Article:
New York Jets: Can Somebody Cover The Damn Tight End?

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A big reason the Jets pass defense has struggled so much this season (they are currently ranked 20thin the NFL) has been their inability to stop opposing team’s tight ends. The overwhelming bulk of this blame falls on safeties Jim Leonhard, Eric Smith, and Brodney Pool, who are all having disappointing seasons on the defensive side of the football.

First off, here is a quick run through of what opposing team’s tight ends have done to the Jets this year -

  • Week 1 – Todd Heap - 6 receptions, 72 yards
  • Week 2 – Aaron Hernandez – 6 receptions, 101 yards
  • Week 3- Anthony Fasano – 2 receptions, 14 yards, 1 TD
  • Week 4 – David Nelson – 4 receptions, 75 yards/David Martin - 1 reception, 4 yards, 1 TD
  • Week 9- Brandon Pettigrew - 3 receptions, 18 yards, 1 TD/Tony Scheffler - 2 receptions, 22 yards
  • Week 10 – Benjamin Watson – 5 receptions, 74 yards

So while it appeared the Jets had solved this problem with a three game streak of shutting down the tight end against Minnesota, Denver, and Green Bay, the problem has now reappeared. Teams aren’t hesitating to throw on the Jets safeties and with good reason.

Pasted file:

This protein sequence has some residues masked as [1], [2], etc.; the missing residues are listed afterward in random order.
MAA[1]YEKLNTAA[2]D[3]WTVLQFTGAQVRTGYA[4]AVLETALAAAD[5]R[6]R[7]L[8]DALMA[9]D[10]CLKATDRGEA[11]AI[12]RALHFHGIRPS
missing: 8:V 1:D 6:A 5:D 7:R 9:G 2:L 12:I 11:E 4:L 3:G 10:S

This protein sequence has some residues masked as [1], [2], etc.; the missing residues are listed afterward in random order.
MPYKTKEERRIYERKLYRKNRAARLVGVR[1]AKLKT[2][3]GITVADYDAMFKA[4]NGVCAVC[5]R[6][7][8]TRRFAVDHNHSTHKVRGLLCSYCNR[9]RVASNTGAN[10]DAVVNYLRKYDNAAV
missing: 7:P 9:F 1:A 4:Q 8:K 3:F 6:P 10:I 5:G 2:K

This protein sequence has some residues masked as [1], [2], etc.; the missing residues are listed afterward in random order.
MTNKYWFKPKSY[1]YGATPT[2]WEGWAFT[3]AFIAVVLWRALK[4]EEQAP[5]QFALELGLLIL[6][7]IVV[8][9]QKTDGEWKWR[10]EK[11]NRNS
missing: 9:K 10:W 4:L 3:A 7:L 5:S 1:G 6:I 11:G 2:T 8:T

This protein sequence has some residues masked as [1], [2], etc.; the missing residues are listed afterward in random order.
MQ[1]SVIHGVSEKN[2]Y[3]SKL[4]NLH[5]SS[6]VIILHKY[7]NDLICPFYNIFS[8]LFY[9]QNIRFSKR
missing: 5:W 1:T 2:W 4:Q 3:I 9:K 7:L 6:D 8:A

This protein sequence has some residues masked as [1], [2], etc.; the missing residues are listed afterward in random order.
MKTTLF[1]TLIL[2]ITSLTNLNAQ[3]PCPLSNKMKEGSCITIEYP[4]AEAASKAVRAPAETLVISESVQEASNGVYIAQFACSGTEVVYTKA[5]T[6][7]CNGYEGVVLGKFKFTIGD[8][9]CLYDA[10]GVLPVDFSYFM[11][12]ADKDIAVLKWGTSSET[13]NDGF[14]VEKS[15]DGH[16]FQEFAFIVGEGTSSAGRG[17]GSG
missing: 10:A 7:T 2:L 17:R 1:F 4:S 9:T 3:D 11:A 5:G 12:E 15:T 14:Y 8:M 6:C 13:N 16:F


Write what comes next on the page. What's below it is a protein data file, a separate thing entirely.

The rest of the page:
Jim Leonhard has been scrappy as usual and good in run support. Yet he only has 2 passes defensed and 0 interceptions. It is difficult for him to match-up on most tight ends because of his height. Eric Smith has 1 pass defensed and 0 interceptions. Both have been called on numerous pass interference and illegal contact penalties this season. Brodney Pool does have 5 passes defensed and an interception (back in week 2) but doesn’t seem to be around the football enough, with only 22 tackles.

One the pieces that is still missing in Rex Ryan’s defense is a big time, playmaking safety.

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3 thoughts on “New York Jets: Can Somebody Cover The Damn Tight End?

  1. here’s a thought that i’ve been mulling for a while.
    now that the bellicheats have acquiesced to the jet supremacy at CB position and jettisoned their wideout threat, do the jets have the defensive tools to match up with the NE TE (hernandez & gronkowski) and the mini-motors (welker & woodhead)?
    can cromartie and revis match up with TEs and leave the wideouts to the nickle & dime CBs? in this case, who should defend welker?

  2. Wilson may be able to step up and take on Welker with his speed. Woodhead is really only for runs right now, and going into traffic. So not sure..

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